Meet the Wall Street titans who back Trump
A small cadre of Donald Trump’s richest and most prominent Wall Street backers gathered at a high-dollar Manhattan fundraiser Tuesday night in an attempt to shore up the presumptive Republican nominee’s near-broke campaign.
Tickets for the event, held at Le Cirque, were $50,000 each. About 60 people took the plunge, according to Bloomberg. The named co-hosts, including hedge-fund billionaire John Paulson, coughed up $250,000 per couple. Even with those astronomical donations, the fundraiser’s total haul — estimated at between $5 million and $7 million — will only modestly improve the Trump campaign’s bleak financial situation. As of the beginning of the month, Trump had only $1.3 million in cash on hand, compared to $41 million for Clinton, based on reports filed Monday with the Federal Election Commission.
The bigger gift among Paulson and his fellow hosts might have been attaching their names to the event in the face of a generally souring view of Trump — too erratic, too offensive — among the top ranks on Wall Street. At least in the case of Paulson, there may have been a business motive for supporting Trump: As of last July, the presumptive GOP nominee was an investor in Paulson’s funds at a time when others were fleeing because of poor performance. But whatever his reason, the hedge-fund titan is now officially part of the small band of financiers publicly throwing their support behind Trump — others include investors Carl Icahn and Wilbur Ross, Cerberus’s Stephen Feinberg, hedge-funders Robert Mercer and Anthony Scaramucci, and former Goldman Sachs executive Steve Mnuchin — even as many of their peers question whether doing so will prove to be reputational poison.
The list of prominent hedge-funders who say they won’t vote for Trump is growing. It now includes former Romney supporter Dan Loeb of Third Point, according to people familiar with his thinking. Loeb now shares that position with two buddies from the Manhattan Institute, Paul Singer of Elliott Management and Cliff Asness of AQR Asset Management — both lead funders of the #NeverTrump movement. Ray Dalio, who heads the world’s largest hedge fund, Bridgewater Associates, also seems to be anti-Trump: At a recent event held by the David Lynch Foundation for Transcendental Meditation, trascendental-meditation devotee Dalio called the putative GOP nominee an “imbecile,” according to one person in attendance.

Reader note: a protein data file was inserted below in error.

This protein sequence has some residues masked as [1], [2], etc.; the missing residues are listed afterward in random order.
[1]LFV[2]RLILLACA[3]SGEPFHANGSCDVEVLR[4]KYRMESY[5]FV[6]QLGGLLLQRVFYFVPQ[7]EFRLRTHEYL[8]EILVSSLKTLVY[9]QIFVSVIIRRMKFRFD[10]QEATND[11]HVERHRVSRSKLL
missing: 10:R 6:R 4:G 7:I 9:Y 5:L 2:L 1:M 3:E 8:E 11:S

Even Paulson, who donated $1.2 million to Mitt Romney in 2012 and most recently supported Scott Walker’s bid to be the 2016 Republican nominee, had to rationalize Trump’s flaws. “He discounts all the crazy stuff,” says one knowledgeable person, explaining the billionaire’s support of Trump.
In a presidential election as polarized as this one, Wall Street has played a peculiar role. Clinton was castigated because of her ties to the finance industry by the left, which sees President Obama as having been much too soft on the big banks. After all, no one went to jail for the financial crisis, and the average citizen is still struggling to recover. Wall Street has nonetheless felt burned by the Democrats over such issues as the Dodd-Frank financial reform that forced the banks to unwind their prop trading desks and boost their capital. The top banking executives, such as JPMorgan’s Jamie Dimon and Goldman Sachs’s Lloyd Blankfein, are both Democrats who’ve endorsed Republicans in recent years but have also been somewhat friendly to Clinton. They certainly aren’t likely to back Trump, and JPMorgan has underscored that by refusing to sponsor the Republican National Convention. It would be too hard to explain to their investors, employees, and international business partners why they’re supporting a candidate whose authoritarian tendencies have led a major corporate executive to call him a fascist.
That’s why the financiers offering to bankroll Trump tend to be a different breed. Most of them run their own show, and some, as in the case of 80-year-old Carl Icahn, who’s been a Trump supporter since day one, have had business dealings with the real-estate mogul. Icahn, for instance, bested Trump in a bankruptcy battle over Trump’s failed New Jersey casino, Trump Taj Mahal. Icahn bought the casino debt in what became one of Trump’s many bankruptcies and, after years of wrangling, emergedthe owner.
Icahn doesn’t have to worry about what investors think of his presidential pick. After losing money in 2007 and 2008, he bought out the investors in his hedge fund and now only manages his own fortune, estimated byForbes at $16.8 billion after losing almost $7 billion over the past few years, most of it on bad energy bets. Shares in his publicly traded holding company, Icahn Enterprises, have fallen more than 60 percent since its peak in December of 2013.
thanks to rev17 for the link..
nobody is elected..they are selected..
“That’s why the financiers offering to bankroll Trump tend to be a different breed. Most of them run their own show, and some, as in the case of 80-year-old Carl Icahn, who’s been a Trump supporter since day one”